Let’s Talk About The Shady Ethics Of The New Anthony Bourdain Documentary

Photo: Courtesy of Focus Features.
The new documentary Roadrunner about Anthony Bourdain has been creating a lot of buzz among audiences and critics, but not for the reasons you'd expect. After watching the documentary, many are questioning the ethics around the use of machine-generated soundbites in the narration of the film, which, to unknowing audiences, appear to have come from the late Bourdain himself.
It has recently been revealed that Roadrunner features three sentences that were recreated from written notes using A.I. technology. Filmmaker Morgan Neville teamed up with a software company that created the roughly 45 seconds of AI narration using hours of archived footage of Bourdain's real voice and manipulating it. In the film, Bourdain's A.I. voice speaks throughout different parts of the film, and even reads out one of a real email that he had sent to friend David Choe: "My life is sort of shit now. You are successful, and I am successful, and I'm wondering: Are you happy?"
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The issue here is less that Neville decided to use AI-generated voiceover rather than say, have an actor read out Bourdain's words, but rather, it's the fact that nowhere in the film is this information disclosed. In fact, the information only came to light in an expansive interview with the film's director, Neville, when he was directly asked about obtaining certain quotes. During a conversation earlier this month, Helen Rosner of The New Yorker asked how they could've gotten audio of Bourdain — who died by suicide on June 8, 2018 — reading his own email, and Neville revealed that the voice was in fact machine-generated. He explained the decision, saying, "There were a few sentences that Tony wrote that he never spoke aloud. With the blessing of his estate and literary agent we used AI technology. It was a modern storytelling technique that I used in a few places where I thought it was important to make Tony's words come alive." At the time of the interview, Rosner writes that the director did not acknowledge that two other quotes were also AI-generated.
However, after the news of the manufactured quotes began to circulate, Bourdain's estranged wife Ottavia Busia said on Twitter that she never gave her permission for Bourdain's voice to be rendered in this way. She later told The New Yorker that she while she remembered A.I. being mentioned in a conversation, she didn't realize it would be used in the film. "I took the decision to remove myself from the process early on because it was just too painful for me," she wrote via email to the magazine.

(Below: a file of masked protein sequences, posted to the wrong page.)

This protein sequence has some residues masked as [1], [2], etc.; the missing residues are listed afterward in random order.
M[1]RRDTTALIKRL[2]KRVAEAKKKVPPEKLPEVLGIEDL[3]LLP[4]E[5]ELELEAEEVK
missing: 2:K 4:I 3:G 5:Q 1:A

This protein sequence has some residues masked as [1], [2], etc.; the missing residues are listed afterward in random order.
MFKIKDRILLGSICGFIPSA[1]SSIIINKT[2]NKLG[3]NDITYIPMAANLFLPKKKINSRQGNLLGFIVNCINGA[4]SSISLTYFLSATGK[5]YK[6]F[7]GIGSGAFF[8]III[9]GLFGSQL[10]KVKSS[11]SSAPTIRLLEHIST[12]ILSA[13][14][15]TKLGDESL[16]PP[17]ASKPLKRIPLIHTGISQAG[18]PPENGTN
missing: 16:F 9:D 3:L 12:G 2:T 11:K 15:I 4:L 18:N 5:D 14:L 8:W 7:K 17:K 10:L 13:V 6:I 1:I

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Neville, however, still doesn't think the matter is an issue, and even said that it's something that "Tony would've been cool with." (Busia denied this claim on Twitter writing, "I certainly was NOT the one who said Tony would have been cool with that.") "We can have a documentary-ethics panel about it later," he told The New Yorker.
Many on social media think it needs to be addressed now. Yes, some feel that that because it's Bourdain's own words and the clips are so short it's not a huge deal, but many specifically take issue with the fact that audiences aren't alerted to its use in the film.
"When I wrote my review I was not aware that the filmmakers had used an A.I. to deepfake Bourdain's voice for portions of the narration. I feel like this tells you all you need to know about the ethics of the people behind this project," film critic Sean Burns wrote on Twitter.
"I feel like using AI to make Anthony Bourdain's voice appear to say something that he never actually said is not ONLY wildly unethical but also something that Anthony Bourdain would absofuckinglutely hate on account of it being ghoulish and awful," wrote another user.
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Much of the discomfort also comes from the increasing pervasiveness of unverified and false information on the internet, as well as the weaponization of deepfake videos to mislead and dupe. We tend to trust audio and video more so than text and quotes these days, but the fear is that people will start to doubt what they see and hear.
But what some felt was perhaps even more troubling than the Bourdain's deepfake was the exclusion of Bourdain’s former girlfriend Asia Argento from the film — especially given that she's presented in it as "the agent of his unravelling," per Rosner. Neville told Vulture that he didn't interview her on purpose. He claimed that because she's done many interviews, it would've "distracted" from Bourdain's story and have “been painful for a lot of people.”
“It instantly just made people want to ask ten more questions,” Neville said of not including Argento. “It became this kind of narrative quicksand.”
Alternatively, it seems that the shady ethics of the documentary have become a critical quicksand all its own.
Refinery29 reached out to Focus Features for comment.

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